Wednesday May 4th
When I first arrived here in Ivanivka, I saw the village through my suburban American eyes and saw a lot of things I did not understand. Much of the village looked ugly and old. After being here for a month, I have noticed my opinion is changing. Although some of it can be attributed to the beauty of spring, I have also begun to notice the splendor in this Ukrainian Village’s ability to beautify function. In suburban USA, the beauty we create either adds no utility or even prohibits the utility of the objects around it. As an example, in suburban America we spend time, money and energy keeping up a lawn which is rarely used and exists almost solely as a symbol of beauty. I don’t think that would fly here. Generally, in Ivanivka, every object serves a purpose, and everything is either used for something or will be used for something. When something breaks, the first solution is to fix the utility of the object, and the afterthought is to make it look good, if possible. A lot of times, this creates an organic beauty of sorts. I am constantly amazed by the resourcefulness of people when their first priority is utility, and not beauty. In America, we may just buy a new fence if there is a hole in it. Here, they patch it up with some board and chicken wire they had from a pile of scrap they keep for such occasions. In America, a lot of times our suburban neighborhoods feel artificial, almost like they are faked. The beauty, conformity and neatness feels factory manufactured. When we decorate and beautify our houses, we buy decorations, art, and furniture made by someone else, usually in a factory. That isn’t to say Ukrainians don’t buy things from factories or decorations other people have made, but it is to say that I have noticed much of the decorative facets of the house are placed around and on objects of utility. Ukrainians in Ivanivka do their best to beautify their world, but never place that precedence over that of utility. In America, image takes precedence and inhibits our ability to fully utilize the world around us.
Monday, May 16
Unfortunately, I somehow deleted some entries in my blog up until this point. They were some really cool entries about the parade I went to and some other stuff. If I ever find them I’ll post them, but as of now it’s been too long to recall the parade in too much detail, but I’ll have the chance to experience two more while I’m here.
Nothing extraordinary has happened lately. I’ve had a lot of long days working on our project and socializing with the other host families. There are days I have left my house at 7:00am and do not get back until 11.00pm. There are a few hours in the day where there is nothing to do, but for the most part we have been meeting with local businesses, the school, the house of culture, the village council, and going into the city to make copies and print things out. When we’re not out and about, we’ve been working on our grant proposal, making advertisements for our picnic, and drawing up invitations to local organizations. All of these have to be translated of course!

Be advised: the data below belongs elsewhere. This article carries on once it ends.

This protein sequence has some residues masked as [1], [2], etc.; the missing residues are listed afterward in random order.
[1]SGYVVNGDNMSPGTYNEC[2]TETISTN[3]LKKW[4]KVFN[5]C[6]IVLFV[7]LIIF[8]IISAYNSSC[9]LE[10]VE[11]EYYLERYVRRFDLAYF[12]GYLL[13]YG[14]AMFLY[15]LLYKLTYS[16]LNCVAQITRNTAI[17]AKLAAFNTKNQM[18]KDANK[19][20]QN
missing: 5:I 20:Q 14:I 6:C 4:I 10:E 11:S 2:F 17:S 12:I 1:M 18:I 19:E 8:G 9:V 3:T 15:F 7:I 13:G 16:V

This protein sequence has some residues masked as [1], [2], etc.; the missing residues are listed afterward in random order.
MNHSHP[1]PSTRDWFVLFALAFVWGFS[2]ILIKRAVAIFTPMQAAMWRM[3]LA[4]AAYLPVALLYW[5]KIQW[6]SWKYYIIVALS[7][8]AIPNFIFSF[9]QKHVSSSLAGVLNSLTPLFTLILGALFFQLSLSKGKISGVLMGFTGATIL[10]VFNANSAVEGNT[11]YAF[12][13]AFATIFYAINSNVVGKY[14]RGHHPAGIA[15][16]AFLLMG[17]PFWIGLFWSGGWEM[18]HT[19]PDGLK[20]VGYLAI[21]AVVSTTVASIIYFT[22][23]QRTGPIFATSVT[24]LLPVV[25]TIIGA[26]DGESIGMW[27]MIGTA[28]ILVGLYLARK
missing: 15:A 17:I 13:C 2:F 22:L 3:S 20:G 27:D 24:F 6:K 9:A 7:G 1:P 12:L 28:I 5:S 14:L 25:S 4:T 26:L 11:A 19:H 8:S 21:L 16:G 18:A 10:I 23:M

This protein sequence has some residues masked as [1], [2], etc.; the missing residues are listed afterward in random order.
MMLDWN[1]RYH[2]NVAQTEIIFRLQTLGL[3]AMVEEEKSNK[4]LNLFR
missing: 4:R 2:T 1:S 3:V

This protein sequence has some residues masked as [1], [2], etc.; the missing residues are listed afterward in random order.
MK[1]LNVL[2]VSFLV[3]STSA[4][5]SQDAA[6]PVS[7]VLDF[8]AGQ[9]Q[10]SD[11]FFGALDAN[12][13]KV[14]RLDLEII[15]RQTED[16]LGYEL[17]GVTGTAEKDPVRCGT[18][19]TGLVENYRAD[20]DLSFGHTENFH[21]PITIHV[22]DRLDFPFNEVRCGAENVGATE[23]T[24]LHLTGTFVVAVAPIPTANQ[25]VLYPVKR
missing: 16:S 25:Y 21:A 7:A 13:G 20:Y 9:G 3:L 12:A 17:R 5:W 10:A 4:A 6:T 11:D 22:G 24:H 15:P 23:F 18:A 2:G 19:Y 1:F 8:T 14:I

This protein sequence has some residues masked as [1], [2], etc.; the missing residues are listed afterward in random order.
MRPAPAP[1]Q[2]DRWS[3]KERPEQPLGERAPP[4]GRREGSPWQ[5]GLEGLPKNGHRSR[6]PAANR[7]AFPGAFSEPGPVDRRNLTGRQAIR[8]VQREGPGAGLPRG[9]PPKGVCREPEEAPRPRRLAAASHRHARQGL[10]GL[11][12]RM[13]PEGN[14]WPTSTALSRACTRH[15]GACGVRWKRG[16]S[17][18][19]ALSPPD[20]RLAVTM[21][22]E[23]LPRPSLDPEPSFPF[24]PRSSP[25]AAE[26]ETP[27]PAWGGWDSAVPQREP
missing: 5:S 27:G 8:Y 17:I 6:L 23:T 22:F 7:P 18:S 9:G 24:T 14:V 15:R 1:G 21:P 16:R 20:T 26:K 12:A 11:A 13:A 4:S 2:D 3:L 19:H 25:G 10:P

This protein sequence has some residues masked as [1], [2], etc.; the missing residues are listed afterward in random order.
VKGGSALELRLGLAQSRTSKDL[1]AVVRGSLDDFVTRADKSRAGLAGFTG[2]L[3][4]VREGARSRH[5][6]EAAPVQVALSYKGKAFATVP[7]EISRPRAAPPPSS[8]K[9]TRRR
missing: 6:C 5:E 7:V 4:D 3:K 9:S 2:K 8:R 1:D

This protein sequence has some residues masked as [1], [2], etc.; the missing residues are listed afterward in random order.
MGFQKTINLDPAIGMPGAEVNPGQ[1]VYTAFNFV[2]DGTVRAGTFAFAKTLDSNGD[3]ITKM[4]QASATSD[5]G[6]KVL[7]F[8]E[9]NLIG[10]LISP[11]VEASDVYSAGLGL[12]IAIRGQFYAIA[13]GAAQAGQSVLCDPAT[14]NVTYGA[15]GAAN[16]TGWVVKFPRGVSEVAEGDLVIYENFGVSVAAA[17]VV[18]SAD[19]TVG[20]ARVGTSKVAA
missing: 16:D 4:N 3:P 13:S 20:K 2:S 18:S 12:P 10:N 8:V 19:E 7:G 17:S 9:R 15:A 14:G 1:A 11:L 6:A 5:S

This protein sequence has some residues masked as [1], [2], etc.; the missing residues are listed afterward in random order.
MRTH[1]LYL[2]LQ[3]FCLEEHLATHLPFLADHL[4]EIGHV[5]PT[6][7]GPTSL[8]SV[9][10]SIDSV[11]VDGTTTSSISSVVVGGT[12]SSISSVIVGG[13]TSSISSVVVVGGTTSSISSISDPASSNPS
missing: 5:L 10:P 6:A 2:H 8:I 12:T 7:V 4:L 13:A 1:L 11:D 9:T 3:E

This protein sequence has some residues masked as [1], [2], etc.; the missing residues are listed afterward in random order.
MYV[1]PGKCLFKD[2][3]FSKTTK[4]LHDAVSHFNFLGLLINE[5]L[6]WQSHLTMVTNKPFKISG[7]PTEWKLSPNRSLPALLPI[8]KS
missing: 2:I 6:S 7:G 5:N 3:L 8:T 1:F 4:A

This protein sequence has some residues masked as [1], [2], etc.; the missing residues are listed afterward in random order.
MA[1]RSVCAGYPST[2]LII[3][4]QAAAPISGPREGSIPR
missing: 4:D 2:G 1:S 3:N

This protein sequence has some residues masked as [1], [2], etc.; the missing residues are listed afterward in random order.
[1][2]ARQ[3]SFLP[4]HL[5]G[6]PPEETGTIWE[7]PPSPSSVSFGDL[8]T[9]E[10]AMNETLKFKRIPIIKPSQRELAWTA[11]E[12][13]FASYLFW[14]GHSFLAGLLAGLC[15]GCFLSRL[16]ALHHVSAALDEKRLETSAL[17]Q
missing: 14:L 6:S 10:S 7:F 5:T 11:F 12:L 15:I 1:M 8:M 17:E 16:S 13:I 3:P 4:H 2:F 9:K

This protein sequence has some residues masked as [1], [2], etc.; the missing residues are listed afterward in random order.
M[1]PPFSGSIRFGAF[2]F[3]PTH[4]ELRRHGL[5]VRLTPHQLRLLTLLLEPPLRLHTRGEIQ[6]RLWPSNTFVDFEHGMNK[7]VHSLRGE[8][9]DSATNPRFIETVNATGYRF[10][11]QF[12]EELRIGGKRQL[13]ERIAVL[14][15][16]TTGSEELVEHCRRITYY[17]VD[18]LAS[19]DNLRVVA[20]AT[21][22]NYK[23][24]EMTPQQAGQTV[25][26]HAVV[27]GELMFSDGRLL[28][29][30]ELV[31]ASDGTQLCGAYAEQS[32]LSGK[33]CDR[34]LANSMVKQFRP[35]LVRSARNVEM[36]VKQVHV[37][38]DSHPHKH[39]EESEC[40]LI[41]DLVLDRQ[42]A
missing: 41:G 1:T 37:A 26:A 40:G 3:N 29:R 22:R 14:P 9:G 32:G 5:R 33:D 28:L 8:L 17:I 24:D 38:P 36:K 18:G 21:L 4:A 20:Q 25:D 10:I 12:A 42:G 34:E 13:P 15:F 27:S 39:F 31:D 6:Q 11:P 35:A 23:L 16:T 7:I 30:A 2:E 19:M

Yesterday I noticed a little kitten in the house and wondered where it came from. My host mom says it is to catch mice. Normally I’m not a huge fan of cats, but seeing the look on its face while four dogs surround it, not knowing where it’s at or where to find shelter or comfort in a new home made me an instant friend. It doesn’t have a name but I call him/her Kitchka, which means “cute little cat” in Ukrainian.
Today after dinner a couple came over and I said hi. Then my host mom said something about help, backyard and potatoes. I guessed right when I put on some old clothes and went to the back yard. Time to plant potatoes. It was actually a blast. I couldn’t believe how quickly it went, how cool the dirt felt between my toes and how much fun I had planting potatoes. Who knew?
Something I’ve noticed while being in a new country that is both terrifying and awesome is that while immersing yourself in a new culture, you find out a lot about who you really are. When you start stripping away the layers of your own culture and realizing what behaviors are yours and what behaviors are the product of where you are from it becomes confusing and enlightening. I’m still reevaluating who I really am daily. I think when I first got here, who I am crawled up inside myself and I tried to reflect everyone and everything around me in order to fit in. I’m slowly letting the guard down on myself, making sure it is me and not my culture that is emerging. It’s a pretty cool process to go through, but it is also really confusing at times, and not without its harsh realizations about me, my culture, and Ukrainian culture. I have a feeling it will be a process that will take all two years, but it has definitely began, and I may regress a bit when I get to my permanent site and readjust again. I’m anxious to see what I’ll find out about myself the next coming years.